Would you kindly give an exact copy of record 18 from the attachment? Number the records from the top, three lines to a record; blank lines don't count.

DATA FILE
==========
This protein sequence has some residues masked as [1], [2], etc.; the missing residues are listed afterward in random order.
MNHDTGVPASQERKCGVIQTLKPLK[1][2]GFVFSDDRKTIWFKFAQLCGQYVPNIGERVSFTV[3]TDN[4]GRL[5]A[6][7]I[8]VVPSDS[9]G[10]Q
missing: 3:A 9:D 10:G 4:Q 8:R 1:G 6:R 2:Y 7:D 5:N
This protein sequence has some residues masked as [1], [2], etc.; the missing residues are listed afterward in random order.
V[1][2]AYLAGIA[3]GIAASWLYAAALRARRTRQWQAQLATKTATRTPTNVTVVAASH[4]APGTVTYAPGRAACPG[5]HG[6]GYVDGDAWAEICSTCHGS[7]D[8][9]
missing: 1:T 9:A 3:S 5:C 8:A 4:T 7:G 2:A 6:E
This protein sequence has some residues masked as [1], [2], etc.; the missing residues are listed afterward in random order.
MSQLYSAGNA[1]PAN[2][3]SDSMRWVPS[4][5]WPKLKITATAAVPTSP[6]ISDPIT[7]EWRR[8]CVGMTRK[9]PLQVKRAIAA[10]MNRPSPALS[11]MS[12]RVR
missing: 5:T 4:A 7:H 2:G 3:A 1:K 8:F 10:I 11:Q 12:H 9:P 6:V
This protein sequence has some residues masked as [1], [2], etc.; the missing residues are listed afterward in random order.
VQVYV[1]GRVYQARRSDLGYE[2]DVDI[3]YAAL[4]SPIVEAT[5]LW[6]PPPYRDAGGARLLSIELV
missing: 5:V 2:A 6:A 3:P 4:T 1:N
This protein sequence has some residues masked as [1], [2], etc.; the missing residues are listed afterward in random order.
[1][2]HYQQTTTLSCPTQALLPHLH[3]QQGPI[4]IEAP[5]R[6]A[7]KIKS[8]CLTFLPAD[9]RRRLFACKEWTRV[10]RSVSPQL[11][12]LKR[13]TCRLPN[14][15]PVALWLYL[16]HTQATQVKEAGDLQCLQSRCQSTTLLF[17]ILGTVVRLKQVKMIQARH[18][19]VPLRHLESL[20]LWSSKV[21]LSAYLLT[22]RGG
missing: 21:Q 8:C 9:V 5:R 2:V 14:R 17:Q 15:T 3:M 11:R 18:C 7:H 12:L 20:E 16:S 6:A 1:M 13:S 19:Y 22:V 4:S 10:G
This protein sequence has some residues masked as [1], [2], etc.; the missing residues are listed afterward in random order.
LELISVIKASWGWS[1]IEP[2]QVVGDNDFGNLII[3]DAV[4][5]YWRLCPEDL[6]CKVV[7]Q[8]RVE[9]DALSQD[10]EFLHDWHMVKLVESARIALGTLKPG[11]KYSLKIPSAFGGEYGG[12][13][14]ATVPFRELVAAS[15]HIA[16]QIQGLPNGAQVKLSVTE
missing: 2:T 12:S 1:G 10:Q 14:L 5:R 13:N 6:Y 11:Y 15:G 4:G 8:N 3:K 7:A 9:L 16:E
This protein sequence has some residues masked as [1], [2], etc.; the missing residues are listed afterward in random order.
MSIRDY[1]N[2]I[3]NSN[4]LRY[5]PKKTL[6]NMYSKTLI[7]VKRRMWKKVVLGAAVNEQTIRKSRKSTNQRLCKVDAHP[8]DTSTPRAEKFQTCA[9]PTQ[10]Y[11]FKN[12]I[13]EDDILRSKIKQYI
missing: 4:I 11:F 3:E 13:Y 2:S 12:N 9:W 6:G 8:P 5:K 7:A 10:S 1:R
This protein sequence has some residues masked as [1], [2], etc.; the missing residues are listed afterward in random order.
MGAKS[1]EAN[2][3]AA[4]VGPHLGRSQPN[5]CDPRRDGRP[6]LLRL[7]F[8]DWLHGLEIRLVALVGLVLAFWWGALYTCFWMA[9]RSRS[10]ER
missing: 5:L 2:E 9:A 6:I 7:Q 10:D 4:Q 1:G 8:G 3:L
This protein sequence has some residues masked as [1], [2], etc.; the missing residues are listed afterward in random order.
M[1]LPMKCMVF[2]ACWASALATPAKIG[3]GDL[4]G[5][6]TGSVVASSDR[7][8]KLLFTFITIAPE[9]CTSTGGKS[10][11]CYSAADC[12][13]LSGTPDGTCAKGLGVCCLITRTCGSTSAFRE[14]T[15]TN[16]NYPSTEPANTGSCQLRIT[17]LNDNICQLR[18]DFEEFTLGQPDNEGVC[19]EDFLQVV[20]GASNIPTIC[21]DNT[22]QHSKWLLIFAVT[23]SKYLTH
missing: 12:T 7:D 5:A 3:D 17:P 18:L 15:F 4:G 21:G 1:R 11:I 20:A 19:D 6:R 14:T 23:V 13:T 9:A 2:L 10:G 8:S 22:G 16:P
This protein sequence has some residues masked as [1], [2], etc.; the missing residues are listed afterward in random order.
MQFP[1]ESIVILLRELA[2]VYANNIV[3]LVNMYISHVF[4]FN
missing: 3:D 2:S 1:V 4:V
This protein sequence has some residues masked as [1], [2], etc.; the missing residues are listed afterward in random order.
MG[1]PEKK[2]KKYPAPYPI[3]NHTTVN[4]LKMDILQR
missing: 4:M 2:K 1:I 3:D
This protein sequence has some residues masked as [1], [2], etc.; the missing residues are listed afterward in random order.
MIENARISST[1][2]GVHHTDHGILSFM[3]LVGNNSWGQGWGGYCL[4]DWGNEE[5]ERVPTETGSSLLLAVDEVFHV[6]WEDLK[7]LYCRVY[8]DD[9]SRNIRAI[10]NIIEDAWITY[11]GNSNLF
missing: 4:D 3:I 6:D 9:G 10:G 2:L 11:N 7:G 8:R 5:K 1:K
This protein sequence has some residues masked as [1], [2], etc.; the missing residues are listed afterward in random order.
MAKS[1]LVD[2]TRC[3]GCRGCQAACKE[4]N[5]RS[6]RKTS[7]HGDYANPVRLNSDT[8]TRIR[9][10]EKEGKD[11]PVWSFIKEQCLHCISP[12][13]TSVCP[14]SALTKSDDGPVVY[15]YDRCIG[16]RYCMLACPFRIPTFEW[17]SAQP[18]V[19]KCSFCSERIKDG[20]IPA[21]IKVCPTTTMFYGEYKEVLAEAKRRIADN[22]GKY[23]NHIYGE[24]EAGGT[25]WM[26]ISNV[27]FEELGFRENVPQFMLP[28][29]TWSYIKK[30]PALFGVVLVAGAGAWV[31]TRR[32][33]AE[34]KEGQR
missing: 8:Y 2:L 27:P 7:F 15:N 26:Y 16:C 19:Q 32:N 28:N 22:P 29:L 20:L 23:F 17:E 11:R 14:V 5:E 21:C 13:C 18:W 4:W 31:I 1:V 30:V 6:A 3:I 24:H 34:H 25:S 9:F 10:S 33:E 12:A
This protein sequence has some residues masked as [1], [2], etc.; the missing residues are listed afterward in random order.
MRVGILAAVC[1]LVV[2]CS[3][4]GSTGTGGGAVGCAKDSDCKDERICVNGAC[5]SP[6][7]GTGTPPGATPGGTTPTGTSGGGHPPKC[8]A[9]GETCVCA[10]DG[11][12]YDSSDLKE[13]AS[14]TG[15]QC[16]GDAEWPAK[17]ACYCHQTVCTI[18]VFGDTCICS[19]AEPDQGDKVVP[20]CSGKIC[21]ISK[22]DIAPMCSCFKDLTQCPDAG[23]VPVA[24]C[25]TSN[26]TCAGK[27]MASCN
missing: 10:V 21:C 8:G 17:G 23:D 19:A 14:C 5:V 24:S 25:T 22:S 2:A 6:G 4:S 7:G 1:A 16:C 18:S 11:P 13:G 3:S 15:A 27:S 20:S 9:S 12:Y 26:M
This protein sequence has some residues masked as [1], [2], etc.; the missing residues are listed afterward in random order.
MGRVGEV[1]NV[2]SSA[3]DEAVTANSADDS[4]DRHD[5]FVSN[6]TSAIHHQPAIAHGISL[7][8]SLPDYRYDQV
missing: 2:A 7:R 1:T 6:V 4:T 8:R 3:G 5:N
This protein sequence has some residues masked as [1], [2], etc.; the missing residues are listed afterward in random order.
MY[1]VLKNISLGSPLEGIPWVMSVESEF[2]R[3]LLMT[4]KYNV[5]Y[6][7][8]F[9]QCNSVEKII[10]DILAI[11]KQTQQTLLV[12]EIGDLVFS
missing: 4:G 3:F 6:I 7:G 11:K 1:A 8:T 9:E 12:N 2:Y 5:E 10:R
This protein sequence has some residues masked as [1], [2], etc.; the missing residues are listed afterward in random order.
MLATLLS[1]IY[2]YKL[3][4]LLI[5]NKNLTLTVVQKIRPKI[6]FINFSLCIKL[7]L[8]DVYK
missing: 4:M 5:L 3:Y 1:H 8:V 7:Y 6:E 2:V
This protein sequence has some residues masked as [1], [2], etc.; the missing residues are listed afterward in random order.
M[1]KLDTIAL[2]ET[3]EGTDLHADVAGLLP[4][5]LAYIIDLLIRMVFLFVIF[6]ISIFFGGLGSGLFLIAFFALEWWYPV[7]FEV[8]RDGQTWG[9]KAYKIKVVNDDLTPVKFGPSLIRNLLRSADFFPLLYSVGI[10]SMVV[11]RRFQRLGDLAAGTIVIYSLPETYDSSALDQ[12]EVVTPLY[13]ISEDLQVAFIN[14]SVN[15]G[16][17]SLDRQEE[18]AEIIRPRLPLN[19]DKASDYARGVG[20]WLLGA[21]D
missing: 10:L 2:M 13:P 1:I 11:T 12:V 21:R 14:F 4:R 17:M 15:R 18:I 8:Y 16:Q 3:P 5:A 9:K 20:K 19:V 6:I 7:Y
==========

This protein sequence has some residues masked as [1], [2], etc.; the missing residues are listed afterward in random order.
M[1]KLDTIAL[2]ET[3]EGTDLHADVAGLLP[4][5]LAYIIDLLIRMVFLFVIF[6]ISIFFGGLGSGLFLIAFFALEWWYPV[7]FEV[8]RDGQTWG[9]KAYKIKVVNDDLTPVKFGPSLIRNLLRSADFFPLLYSVGI[10]SMVV[11]RRFQRLGDLAAGTIVIYSLPETYDSSALDQ[12]EVVTPLY[13]ISEDLQVAFIN[14]SVN[15]G[16][17]SLDRQEE[18]AEIIRPRLPLN[19]DKASDYARGVG[20]WLLGA[21]D
missing: 10:L 2:M 13:P 1:I 11:T 12:V 21:R 14:F 4:R 17:M 15:R 18:I 8:Y 16:Q 3:P 5:A 9:K 20:K 19:V 6:I 7:Y